2.0 out of 5 stars Doesn't live up to reviews.
After reading the other reviews, I was prepared for a heart-warming, coming of age movie. What I got was dark, slow, hard to follow and boring. Read more
Published on September 12, 2011 by RDRD
I am not going to recapitulate the plot or attempt to compete with other reviews; Ebert's is excellent, and another, at dvdtalk, gives an excellent discussion of political and... Read more
Published on January 2, 2011 by ParrotSlave
5.0 out of 5 stars Life from the eyes of a young boy!
An interesting little film, focussing on a boy called Benoit and his uncle Antoine. The film shot with beautiful scnerario powered by decent performences by almost all the cast. Read more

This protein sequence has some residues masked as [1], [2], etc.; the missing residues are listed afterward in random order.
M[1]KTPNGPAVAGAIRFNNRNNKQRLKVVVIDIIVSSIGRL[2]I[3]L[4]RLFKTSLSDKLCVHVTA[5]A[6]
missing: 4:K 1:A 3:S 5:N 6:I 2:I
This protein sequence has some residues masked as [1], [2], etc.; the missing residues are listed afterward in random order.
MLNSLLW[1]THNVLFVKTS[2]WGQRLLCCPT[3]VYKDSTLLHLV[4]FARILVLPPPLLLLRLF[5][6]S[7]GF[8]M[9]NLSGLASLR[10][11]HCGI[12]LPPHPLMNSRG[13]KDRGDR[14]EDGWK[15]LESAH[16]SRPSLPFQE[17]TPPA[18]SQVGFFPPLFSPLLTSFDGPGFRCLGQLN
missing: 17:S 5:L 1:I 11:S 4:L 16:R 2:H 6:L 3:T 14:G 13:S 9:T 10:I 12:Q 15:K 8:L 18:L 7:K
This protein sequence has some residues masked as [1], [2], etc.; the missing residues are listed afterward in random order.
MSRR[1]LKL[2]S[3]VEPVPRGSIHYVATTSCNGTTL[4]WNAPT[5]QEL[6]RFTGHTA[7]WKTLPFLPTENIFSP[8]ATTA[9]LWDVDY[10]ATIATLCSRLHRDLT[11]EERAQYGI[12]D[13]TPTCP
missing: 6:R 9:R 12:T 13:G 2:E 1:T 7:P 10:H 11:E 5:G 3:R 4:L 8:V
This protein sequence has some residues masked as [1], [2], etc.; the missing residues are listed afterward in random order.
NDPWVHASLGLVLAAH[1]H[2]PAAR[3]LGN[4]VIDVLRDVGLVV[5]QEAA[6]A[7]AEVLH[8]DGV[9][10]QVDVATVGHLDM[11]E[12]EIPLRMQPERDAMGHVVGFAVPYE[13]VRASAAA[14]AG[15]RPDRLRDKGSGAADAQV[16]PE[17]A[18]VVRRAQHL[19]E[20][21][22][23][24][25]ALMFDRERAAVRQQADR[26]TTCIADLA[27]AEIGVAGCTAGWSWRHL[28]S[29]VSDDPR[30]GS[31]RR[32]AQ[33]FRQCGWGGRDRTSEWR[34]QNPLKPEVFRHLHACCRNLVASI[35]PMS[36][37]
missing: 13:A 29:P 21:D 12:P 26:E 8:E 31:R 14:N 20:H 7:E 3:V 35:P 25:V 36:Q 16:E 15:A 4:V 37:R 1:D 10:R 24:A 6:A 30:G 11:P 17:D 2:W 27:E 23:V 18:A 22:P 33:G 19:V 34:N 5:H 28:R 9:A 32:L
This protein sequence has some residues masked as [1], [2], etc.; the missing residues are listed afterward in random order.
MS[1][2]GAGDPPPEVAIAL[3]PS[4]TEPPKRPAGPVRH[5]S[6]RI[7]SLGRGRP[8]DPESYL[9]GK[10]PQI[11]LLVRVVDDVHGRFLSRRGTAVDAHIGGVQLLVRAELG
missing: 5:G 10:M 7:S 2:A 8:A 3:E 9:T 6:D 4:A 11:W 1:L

Published on October 29, 2010 by Ankur Mukherjee
4.0 out of 5 stars Mon Oncle Antonine
It is Film giving you to decide to do in some problems you Crossing for life.
Published on August 2, 2009 by Ramonhuesoescamilla
5.0 out of 5 stars Best film from Canada
Quebec cinema has usually run circles around Anglo-Canadian productions, and this is the cream of the crop. Ageless!
Published on September 29, 2008 by S. C. Schweighofer
5.0 out of 5 stars Magique !
Un film totalement magique, pour apprendre à aimer un peu plus la France des Amériques !
Published on August 16, 2008 by Québec libre